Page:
General Practitioners, Pain and Acupuncture: an established trend

Simon Strauss M.D.
e-mail: simons@atnet.net.au

Australia along with other Western countries is experiencing an epidemic of chronic pain. 
Studies carried out in Canada, United States Of America and Sweden reveal similar patterns of pain epidemiology as those recently found in Australia.

Many Australian GPs have responded to their patients' needs by adding pain management tools to their practices. These tools frequently include, pain assessment techniques, Acupuncture, Manipulation, Relaxation training and Re-education of job task and posture. Virtually none of Australia's medical undergraduate curricula include courses on pain management and as a consequence, most practitioners have acquired their skills in this area outside mainstream medical educational facilities.

Medical acupuncture in particular is one of general practice's growth areas. 

From the early 1970s when only a few medical practitioners used acupuncture, there is now widespread use and integration of afferent stimulation techniques developed from Traditional Chinese Acupuncture. (Stimulation techniques developed from Traditional Chinese Acupuncture include Dry needling, Electro-acupuncture and TNS, Trigger point injection and dorsal column stimulation.)

This integration of Acupuncture into Australian medical practice has not been easy.
 
During the mid 1970s the Australian Health Department actively sought to discourage medical practitioners from using Acupuncture by introducing substantial financial disincentives. If a single acupuncture point was stimulated, then all services including long consultations, home or hospital visits, and associated consultations reverted to the level of a standard consultation. These rulings are still in force.
 
Additionally the practice of acupuncture entails substantial costs. For high quality medical acupuncture the working rule is one room per patient hour. Younger patients may take less time but older patients tend to take longer because of undressing and dressing times. Needles for most chronic conditions should be left in situ for 20 minutes or more. For most practitioners with limited space this means that only a few patients / hour can be serviced. Patients with needles in situ, having electrical stimulation or moxibustion, also require close monitoring. Despite these negative factors evidence of the growth of acupuncture is easily found.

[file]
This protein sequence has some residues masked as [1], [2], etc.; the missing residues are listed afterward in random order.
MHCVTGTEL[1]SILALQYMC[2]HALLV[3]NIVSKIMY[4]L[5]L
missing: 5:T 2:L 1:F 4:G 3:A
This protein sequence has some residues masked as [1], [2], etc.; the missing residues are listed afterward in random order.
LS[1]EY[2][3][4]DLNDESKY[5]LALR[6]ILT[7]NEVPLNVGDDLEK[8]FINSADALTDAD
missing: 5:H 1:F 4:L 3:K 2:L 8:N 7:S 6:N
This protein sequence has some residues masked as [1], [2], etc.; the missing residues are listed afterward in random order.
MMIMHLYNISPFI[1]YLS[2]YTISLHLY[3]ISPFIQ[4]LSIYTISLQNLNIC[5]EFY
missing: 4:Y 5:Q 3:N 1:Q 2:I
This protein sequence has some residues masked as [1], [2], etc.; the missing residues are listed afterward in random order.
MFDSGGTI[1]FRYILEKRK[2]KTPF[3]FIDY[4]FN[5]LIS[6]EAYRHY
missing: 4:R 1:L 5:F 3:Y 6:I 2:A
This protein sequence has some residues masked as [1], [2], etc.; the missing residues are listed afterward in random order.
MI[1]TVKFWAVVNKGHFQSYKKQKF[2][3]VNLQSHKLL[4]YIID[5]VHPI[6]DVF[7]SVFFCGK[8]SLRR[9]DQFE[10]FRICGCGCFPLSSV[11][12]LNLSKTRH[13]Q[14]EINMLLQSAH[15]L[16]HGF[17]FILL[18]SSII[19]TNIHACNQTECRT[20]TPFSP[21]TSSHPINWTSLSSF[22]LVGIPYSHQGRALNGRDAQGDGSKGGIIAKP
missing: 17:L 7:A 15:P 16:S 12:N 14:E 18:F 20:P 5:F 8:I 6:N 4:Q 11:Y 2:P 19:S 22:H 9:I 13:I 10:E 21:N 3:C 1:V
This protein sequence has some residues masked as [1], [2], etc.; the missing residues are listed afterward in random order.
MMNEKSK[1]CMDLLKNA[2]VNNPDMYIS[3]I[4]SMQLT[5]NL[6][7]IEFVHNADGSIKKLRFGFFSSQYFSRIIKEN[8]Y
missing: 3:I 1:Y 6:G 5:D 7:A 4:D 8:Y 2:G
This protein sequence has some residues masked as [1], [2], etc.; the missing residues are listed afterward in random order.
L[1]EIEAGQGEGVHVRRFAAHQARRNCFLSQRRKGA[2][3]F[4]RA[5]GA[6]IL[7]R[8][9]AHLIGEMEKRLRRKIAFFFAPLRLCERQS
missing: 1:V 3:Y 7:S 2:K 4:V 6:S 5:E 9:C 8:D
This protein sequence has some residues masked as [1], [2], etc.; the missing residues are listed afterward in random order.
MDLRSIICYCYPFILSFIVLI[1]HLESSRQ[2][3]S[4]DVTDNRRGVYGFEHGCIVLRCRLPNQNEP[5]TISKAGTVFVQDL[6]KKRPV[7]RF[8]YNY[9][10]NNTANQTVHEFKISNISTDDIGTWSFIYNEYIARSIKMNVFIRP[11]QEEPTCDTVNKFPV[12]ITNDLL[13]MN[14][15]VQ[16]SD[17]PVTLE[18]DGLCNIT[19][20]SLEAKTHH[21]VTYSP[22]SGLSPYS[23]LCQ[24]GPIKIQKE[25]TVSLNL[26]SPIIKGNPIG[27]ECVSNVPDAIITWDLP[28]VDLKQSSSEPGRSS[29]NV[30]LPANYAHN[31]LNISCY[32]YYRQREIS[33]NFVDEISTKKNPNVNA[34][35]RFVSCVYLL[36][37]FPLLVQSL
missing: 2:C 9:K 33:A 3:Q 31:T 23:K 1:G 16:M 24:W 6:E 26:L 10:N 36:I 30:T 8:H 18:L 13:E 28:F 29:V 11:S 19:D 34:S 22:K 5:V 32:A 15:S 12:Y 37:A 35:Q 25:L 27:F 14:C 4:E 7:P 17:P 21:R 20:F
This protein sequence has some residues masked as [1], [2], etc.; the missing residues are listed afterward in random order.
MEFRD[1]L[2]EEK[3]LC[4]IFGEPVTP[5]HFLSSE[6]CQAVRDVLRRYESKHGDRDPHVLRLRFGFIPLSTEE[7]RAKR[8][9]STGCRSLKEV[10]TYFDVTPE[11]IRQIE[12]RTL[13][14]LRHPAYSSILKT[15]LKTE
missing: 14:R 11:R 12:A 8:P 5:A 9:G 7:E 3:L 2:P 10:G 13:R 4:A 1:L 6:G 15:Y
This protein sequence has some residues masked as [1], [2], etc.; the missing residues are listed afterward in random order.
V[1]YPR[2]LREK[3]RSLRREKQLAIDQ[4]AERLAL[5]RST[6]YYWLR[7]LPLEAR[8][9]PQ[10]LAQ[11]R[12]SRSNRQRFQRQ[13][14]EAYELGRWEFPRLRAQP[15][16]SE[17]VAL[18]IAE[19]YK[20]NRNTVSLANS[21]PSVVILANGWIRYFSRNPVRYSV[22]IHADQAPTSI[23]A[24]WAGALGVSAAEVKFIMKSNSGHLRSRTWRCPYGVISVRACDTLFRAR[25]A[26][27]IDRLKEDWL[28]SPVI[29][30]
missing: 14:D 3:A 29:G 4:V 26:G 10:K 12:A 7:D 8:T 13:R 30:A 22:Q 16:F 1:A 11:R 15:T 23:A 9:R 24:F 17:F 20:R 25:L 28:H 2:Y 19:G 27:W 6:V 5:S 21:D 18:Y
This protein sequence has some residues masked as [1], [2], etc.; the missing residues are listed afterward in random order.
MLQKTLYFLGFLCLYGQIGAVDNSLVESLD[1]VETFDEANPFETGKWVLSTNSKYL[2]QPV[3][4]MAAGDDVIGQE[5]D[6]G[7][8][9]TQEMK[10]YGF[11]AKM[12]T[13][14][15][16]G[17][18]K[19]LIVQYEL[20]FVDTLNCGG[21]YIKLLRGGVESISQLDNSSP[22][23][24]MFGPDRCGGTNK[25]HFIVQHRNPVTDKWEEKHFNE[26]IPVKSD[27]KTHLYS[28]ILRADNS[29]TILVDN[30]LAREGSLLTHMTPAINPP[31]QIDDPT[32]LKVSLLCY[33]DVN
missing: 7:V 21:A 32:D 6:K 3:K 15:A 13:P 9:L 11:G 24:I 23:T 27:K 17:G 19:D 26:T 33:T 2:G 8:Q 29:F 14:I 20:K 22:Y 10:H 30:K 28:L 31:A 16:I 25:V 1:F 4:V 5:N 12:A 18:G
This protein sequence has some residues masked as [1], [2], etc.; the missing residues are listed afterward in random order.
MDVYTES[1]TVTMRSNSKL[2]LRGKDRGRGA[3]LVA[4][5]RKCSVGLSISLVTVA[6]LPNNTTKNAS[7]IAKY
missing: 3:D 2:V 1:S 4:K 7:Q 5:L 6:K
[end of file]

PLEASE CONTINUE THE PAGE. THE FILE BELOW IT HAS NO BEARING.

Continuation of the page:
The Australian Medical Acupuncture Society (AMAS) founded in 1974 has over 600 members and is the Australian Medical Association's second largest affiliate body. At present, well over 2000 of Australia's 18,000 general practitioners have used the Medicare acupuncture item number and the numbers continue to increase.
 
There is also an increasing willingness from the wider General Practice community to refer patients for Acupuncture treatment. This acceptance seems to be age related as shown below.
 
Why is it then that Acupuncture has become so wide spread? 
What is the driving force behind this acceptance of what only a decade ago was thought of as fringe or alternative?

The dominant factors seem to be:
That it works.

What is the Evidence that Acupuncture Works?

The results of acupuncture depend on a close knowledge of the technique and the functional status of the patient. Consequently there is no valid "shotgun" method of needling that applies to all patients with the same condition and so it is impossible to design a satisfactory double-blind trial.
When a valid double-blind evaluation technique is developed for laminectomies, nerve blocks, cognitive psychotherapy etc., this will provide a suitable model for acupuncture.

The results of controlled studies which have been extensively reviewed [ 1 ] show good evidence for the short term effectiveness of acupuncture in many pain states. The long term studies, particularly where the well trained acupuncturist has been given the freedom of ( traditional ) normal practice profiles, have been encouraging, with success rates far higher than those associated with placebo response.

How Does It Work?